Today's poem

One frame is alive - a kite flies, circles calmly in the pale sky, often over stupas or temples around Enoshima, Japan (I tend to understand a poem visually as reading haiku. It might relate to photography?). On the other hand, Hopkins' sonnet in the Victorian era is more musical. A nasal consonant 'n' in the fourth line has effective resonance. Repetitive sprung rhythm makes the poem powerful. In the sestet, getting radiant, eloquent. Spiritual ecstasy in the last line, like Blake's poems - the unity of bird and something with divinity. Noted that I am an agnostic.

The Windhover by Gerard Manley Hopkins
  To Christ our Lord
(from Poetry Foundation)

I caught this morning morning's minion, king-

    dom of daylight's dauphin, dapple-dawn-drawn Falcon, in his riding
Of the rolling level underneath him steady air, and striding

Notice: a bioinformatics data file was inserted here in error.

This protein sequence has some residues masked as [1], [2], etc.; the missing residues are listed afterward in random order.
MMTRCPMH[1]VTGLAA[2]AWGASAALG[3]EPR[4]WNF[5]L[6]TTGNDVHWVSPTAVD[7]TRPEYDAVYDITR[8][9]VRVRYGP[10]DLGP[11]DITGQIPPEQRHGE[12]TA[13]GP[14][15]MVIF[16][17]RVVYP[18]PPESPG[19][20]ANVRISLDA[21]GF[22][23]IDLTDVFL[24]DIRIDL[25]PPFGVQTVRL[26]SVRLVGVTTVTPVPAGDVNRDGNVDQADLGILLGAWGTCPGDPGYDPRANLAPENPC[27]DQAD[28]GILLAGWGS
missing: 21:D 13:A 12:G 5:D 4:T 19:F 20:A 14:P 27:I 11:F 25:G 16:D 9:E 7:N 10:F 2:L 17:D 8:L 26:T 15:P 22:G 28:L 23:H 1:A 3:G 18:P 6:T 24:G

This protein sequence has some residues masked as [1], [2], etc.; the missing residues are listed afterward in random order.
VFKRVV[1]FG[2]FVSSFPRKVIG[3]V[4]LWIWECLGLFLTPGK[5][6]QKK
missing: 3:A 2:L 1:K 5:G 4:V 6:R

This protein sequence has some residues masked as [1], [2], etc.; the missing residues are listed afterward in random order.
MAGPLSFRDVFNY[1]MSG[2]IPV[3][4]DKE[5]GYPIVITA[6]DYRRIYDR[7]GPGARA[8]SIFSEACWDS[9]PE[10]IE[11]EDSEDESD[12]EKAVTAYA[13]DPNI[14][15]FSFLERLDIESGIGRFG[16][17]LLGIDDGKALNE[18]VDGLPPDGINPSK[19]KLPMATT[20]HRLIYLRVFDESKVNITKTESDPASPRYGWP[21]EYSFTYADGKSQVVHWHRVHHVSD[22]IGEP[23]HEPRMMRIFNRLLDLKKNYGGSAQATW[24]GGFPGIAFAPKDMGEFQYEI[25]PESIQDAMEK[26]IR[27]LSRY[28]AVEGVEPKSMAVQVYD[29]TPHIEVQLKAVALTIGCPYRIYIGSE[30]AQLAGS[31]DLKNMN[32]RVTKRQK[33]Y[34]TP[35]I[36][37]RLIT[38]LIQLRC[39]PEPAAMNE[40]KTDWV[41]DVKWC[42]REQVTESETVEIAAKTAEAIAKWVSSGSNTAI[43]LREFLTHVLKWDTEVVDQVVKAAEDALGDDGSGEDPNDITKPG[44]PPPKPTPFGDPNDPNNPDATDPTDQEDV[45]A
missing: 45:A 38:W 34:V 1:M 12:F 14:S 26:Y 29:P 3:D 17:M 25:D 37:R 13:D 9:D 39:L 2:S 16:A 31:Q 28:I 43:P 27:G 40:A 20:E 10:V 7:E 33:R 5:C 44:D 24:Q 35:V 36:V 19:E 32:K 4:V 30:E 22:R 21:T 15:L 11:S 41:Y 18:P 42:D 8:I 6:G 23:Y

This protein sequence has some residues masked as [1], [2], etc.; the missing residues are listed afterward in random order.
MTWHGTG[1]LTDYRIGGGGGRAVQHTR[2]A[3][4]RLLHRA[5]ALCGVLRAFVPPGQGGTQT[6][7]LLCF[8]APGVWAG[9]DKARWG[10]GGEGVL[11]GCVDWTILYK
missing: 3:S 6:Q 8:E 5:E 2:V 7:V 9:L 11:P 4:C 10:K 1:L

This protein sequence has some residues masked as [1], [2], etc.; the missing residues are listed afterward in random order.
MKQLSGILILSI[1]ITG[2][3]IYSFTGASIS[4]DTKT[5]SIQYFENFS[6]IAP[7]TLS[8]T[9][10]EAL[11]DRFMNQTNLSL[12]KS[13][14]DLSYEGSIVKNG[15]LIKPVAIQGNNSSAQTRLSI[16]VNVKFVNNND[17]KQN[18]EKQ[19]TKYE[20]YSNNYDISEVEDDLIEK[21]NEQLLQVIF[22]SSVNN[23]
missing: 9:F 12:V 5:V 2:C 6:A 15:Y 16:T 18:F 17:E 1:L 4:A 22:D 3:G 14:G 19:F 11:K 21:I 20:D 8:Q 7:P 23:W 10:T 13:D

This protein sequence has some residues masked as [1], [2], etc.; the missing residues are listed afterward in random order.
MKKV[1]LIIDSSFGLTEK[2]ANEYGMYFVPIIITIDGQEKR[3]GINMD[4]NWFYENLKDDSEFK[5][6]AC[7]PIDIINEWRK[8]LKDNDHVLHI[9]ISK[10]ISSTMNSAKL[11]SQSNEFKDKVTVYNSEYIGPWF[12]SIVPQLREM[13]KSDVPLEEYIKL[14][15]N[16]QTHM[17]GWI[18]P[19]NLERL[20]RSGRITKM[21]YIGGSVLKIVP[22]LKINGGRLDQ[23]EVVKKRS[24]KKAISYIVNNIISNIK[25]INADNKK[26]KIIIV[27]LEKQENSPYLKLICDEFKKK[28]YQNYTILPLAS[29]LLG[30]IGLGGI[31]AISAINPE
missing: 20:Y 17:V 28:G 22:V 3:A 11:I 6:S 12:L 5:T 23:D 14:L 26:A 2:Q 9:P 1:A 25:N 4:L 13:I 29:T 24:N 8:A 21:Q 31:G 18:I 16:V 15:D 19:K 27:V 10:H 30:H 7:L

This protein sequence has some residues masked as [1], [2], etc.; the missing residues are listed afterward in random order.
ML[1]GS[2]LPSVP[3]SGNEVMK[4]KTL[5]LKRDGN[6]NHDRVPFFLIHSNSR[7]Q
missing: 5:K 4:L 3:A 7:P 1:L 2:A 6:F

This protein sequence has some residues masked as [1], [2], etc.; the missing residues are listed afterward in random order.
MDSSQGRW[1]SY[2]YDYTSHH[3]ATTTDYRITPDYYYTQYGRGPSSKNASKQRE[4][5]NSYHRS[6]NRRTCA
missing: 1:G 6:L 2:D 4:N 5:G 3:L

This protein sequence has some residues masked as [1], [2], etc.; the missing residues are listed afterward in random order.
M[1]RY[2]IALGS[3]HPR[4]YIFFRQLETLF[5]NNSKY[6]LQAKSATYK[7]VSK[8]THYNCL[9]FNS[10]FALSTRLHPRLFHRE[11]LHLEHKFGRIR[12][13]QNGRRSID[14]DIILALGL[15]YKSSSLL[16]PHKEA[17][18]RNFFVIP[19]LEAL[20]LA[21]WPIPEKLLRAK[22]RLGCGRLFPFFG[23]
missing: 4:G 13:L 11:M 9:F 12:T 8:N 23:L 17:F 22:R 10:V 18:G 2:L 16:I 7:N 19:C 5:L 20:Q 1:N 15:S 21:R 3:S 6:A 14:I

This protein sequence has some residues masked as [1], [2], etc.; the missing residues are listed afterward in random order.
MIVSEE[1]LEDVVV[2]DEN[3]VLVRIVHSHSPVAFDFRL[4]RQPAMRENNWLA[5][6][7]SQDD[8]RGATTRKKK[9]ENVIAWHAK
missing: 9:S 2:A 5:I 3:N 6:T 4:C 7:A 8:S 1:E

High there, how he rung upon the rein of a wimpling wing
In his ecstasy! then off, off forth on swing,
As a skate's heel sweeps smooth on a bow-bend: the hurl and gliding
Rebuffed the big wind. My heart in hiding
Stirred for a bird,—the achieve of; the mastery of the thing!

Brute beauty and valour and act, oh, air, pride, plume, here
Buckle! AND the fire that breaks from thee then, a billion
Times told lovelier, more dangerous, O my chevalier!

No wonder of it: shéer plód makes plough down sillion
Shine, and blue-bleak embers, ah my dear,
Fall, gall themselves, and gash gold-vermillion.